Volume 3, Issue 1

January 9, 2004

Hot Topics

In this Op-Ed, NIEER Director Steve Barnett comments on recent reports of aggressive behavior of students – not in high school or even middle school, but in kindergarten – and offers that "the preschool years offer the optimal time to teach children how to control their own impulses … As this country moves to adopt the systems of early education that will likely be in place throughout the 21st century, we must demand high-quality preschools equipped with preschool teachers who have the knowledge and training to provide young children with a quality education - one that balances academic development with emotional and social development." Read more
The National Governors Association recently hosted a conference on quality preschool. At the conference, NIEER Director Steve Barnett pointed to the research that shows that children who attend quality preschool do better in school and go on to lead more productive lives than those who don’t. Top-notch programs are key to closing the achievement gap and boosting the performance of poor children, he said.


January 26, 2004 - January 28, 2004
Greensboro, NC – Join Smart Start partners, board members, volunteers, and others for this three-day conference featuring more than 150 workshops about early childhood initiatives across the nation.
February 4, 2004 - February 7, 2004
Albuquerque, NM – The National Association for Bilingual Education’s annual conference on the education of linguistically and culturally diverse students.
February 9, 2004 - February 12, 2004
Baltimore, MD –The 8th Annual Birth to Three Institute offers participants the opportunity to learn from peers and professionals in the infant/family field.
February 25, 2004 - February 28, 2004
Washington, DC – Join practitioners, policy makers, researchers, and corporate leaders at the annual symposium of the National Association of Child Care Resource and Referral Agencies.

Early Education News Roundup

January 2, 2004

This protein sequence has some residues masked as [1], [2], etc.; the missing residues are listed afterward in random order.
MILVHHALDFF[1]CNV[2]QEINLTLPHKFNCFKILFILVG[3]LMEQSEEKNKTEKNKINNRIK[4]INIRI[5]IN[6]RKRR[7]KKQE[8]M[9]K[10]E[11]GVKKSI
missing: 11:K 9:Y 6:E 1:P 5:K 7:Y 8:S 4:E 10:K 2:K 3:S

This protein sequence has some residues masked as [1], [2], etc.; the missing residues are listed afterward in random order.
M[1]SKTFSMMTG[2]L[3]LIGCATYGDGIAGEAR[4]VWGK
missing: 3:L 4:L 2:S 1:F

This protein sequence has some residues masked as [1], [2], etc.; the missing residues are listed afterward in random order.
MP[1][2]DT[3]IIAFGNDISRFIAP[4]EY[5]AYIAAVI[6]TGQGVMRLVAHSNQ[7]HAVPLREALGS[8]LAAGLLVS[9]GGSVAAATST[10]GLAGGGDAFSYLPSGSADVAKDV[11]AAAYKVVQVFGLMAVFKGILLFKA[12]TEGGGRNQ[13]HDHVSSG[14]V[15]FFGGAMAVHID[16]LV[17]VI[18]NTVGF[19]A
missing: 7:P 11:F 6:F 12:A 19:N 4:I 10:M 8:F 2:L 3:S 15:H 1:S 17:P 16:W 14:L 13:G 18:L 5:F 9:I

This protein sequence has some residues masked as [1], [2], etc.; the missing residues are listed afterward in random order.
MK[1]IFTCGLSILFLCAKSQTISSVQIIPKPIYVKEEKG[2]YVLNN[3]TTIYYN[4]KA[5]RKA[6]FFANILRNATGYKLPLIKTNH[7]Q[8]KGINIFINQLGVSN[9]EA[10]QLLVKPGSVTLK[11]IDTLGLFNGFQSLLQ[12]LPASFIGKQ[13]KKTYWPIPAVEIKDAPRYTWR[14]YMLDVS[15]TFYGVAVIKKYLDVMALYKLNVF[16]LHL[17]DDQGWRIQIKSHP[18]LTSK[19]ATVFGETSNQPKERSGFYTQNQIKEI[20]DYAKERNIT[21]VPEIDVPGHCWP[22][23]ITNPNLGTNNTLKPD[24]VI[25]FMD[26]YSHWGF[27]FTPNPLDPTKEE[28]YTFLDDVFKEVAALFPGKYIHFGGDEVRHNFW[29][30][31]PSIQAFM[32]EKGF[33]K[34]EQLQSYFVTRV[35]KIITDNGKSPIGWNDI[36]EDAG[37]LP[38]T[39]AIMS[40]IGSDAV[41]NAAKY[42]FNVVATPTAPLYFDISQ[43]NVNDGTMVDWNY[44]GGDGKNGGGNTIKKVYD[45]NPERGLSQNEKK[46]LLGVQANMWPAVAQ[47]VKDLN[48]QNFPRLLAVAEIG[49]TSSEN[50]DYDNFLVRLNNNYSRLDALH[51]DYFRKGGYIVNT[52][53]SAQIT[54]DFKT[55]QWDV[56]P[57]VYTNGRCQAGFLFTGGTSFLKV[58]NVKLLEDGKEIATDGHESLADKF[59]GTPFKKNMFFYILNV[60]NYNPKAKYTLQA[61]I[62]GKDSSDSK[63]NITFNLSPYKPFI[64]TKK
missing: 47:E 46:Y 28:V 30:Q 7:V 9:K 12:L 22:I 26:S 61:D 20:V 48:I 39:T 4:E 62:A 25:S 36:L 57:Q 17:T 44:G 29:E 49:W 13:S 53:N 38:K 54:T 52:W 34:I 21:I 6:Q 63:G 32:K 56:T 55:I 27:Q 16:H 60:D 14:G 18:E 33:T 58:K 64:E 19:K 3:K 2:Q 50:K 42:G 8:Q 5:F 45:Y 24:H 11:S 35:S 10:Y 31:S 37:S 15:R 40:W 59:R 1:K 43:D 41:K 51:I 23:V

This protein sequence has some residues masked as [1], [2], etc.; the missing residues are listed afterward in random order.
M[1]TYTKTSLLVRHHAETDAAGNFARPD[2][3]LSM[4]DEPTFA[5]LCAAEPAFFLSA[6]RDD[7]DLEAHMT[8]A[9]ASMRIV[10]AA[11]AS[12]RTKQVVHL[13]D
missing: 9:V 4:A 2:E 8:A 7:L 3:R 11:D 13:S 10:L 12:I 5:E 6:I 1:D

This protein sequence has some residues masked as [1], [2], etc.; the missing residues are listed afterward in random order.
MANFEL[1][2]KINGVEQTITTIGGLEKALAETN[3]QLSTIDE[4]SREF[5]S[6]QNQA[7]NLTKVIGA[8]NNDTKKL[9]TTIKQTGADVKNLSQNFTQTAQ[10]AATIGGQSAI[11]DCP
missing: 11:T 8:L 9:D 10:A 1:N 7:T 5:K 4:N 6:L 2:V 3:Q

Akron Beacon Journal, Akron, OH
Gov. Bob Taft's Head Start Plus program would provide all-day, year-round day care for 10,000 children from working-poor families. Instead of providing some social services, a caseworker for every 33 families would help refer parents to outside agencies.
December 27, 2003
Omaha World-Herald
The preschool years offer the optimal time to teach children how to control their impulses. Along with language and motor skills, young children in their first five years learn social and emotional patterns that stick with them for life.
December 24, 2003
Pittsburgh Post-Gazette
The new budget is a rather plain version of its former fancy self: The original three-year proposal included a "distinguished educator" program, full-day kindergarten for everyone, and preschool for 127 low-income districts. Those programs were ambitious -- at least for Pennsylvania, which has been criticized by educators and advocates as one of only nine states in the country that provides no state funding for pre-kindergarten.
December 18, 2003
The Sacramento Bee
Advocates and policymakers [in California] hope to create a funding mechanism that over the next five to 10 years would provide for voluntary, free preschool that should be as accessible as kindergarten is today. Reform proponents believe early learning will boost achievement later in students' schooling and ultimately lead to more successful adults.
December 16, 2003
Orlando Sentinel
Florida can't afford to hire teachers with college degrees for its new pre-kindergarten program but still expects the classes to improve academic achievement, particularly among poor children who usually struggle, Gov. Jeb Bush said Monday. States need "top-notch programs," perhaps ones that cost as much as public school kindergarten, if they want to close the achievement gap and boost the performance of poor children, said Steven Barnett, director of the National Institute for Early Education Research at Rutgers University.